Girl holding a sign with a message

Seidel gave some examples of how the climate emergency is affecting young people—how they want to contribute to change but dont have the power to influence the decisions of bank CEOs.

But the investment choices of our banks can efficiently be influenced by us – adults, organisations, asset owners, religious communities—anyone who has a bank account,” said Seidel.

In 2020, the WCC published the research paper “Cooler Earth—Higher Benefits: Actions by those who care about children, climate and finance.”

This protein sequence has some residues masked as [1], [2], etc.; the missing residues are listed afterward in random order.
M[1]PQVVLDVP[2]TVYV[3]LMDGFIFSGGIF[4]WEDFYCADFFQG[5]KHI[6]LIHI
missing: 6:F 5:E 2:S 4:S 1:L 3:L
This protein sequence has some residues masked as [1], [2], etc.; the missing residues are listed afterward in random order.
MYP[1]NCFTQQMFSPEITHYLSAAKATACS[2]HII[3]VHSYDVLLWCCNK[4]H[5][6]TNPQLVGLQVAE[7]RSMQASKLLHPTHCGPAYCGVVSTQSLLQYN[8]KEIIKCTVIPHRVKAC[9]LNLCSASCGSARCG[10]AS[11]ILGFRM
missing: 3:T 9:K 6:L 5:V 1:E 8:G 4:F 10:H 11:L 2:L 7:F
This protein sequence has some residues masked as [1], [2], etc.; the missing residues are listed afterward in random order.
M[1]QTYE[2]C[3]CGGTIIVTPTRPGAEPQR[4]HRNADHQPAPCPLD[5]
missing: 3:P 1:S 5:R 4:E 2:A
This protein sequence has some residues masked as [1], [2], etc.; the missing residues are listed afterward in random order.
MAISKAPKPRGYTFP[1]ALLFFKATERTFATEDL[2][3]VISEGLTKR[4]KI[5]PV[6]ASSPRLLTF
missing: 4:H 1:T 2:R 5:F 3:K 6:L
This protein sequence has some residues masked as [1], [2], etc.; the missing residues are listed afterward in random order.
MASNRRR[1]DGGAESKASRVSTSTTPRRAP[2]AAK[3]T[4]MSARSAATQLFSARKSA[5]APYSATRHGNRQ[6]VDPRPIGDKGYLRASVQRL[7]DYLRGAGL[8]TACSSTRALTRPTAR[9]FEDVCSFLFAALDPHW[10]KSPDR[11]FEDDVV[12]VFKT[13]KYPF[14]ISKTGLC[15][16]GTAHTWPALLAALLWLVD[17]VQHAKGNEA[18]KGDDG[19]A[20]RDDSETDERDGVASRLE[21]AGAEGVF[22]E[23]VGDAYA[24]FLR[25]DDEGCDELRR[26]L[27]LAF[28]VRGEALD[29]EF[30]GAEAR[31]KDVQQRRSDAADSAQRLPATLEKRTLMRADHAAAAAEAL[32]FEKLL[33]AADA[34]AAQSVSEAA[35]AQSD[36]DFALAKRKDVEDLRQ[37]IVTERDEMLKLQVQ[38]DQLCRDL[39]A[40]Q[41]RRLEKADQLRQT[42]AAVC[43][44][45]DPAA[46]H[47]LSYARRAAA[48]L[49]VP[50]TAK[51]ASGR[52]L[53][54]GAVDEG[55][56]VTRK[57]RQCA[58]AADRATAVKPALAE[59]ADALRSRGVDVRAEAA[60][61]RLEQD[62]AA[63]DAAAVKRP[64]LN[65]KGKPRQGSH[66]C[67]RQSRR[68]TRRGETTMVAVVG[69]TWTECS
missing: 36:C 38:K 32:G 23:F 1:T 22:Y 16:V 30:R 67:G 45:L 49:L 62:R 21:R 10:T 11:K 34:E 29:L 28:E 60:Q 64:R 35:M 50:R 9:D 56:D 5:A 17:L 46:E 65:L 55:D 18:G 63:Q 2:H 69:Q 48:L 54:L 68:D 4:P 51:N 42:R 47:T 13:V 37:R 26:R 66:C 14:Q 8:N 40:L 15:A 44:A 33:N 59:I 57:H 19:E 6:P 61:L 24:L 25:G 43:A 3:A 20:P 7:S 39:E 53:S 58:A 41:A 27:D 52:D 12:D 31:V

In addition, the WCC ChurchesCommitments to Children programme, in partnership with UNICEF, encourages all those who care about children to check if their bank is featured in the report Banking on Climate Chaos,” published by the Rainforest Alliance. We adults must engage with the CEOs of these banks and refuse to invest our money in sectors which are known to accelerate global warming,” said Seidel. Many people in the decision-making seats are not yet aware how much their assets are contributing to global warming.”

Many young people open their first bank account without checking if the bank they chose contributes to a sustainable future, Seidel noted. "This is why we started assembling capacity-building resources for all on climate-responsible banking,” she said.

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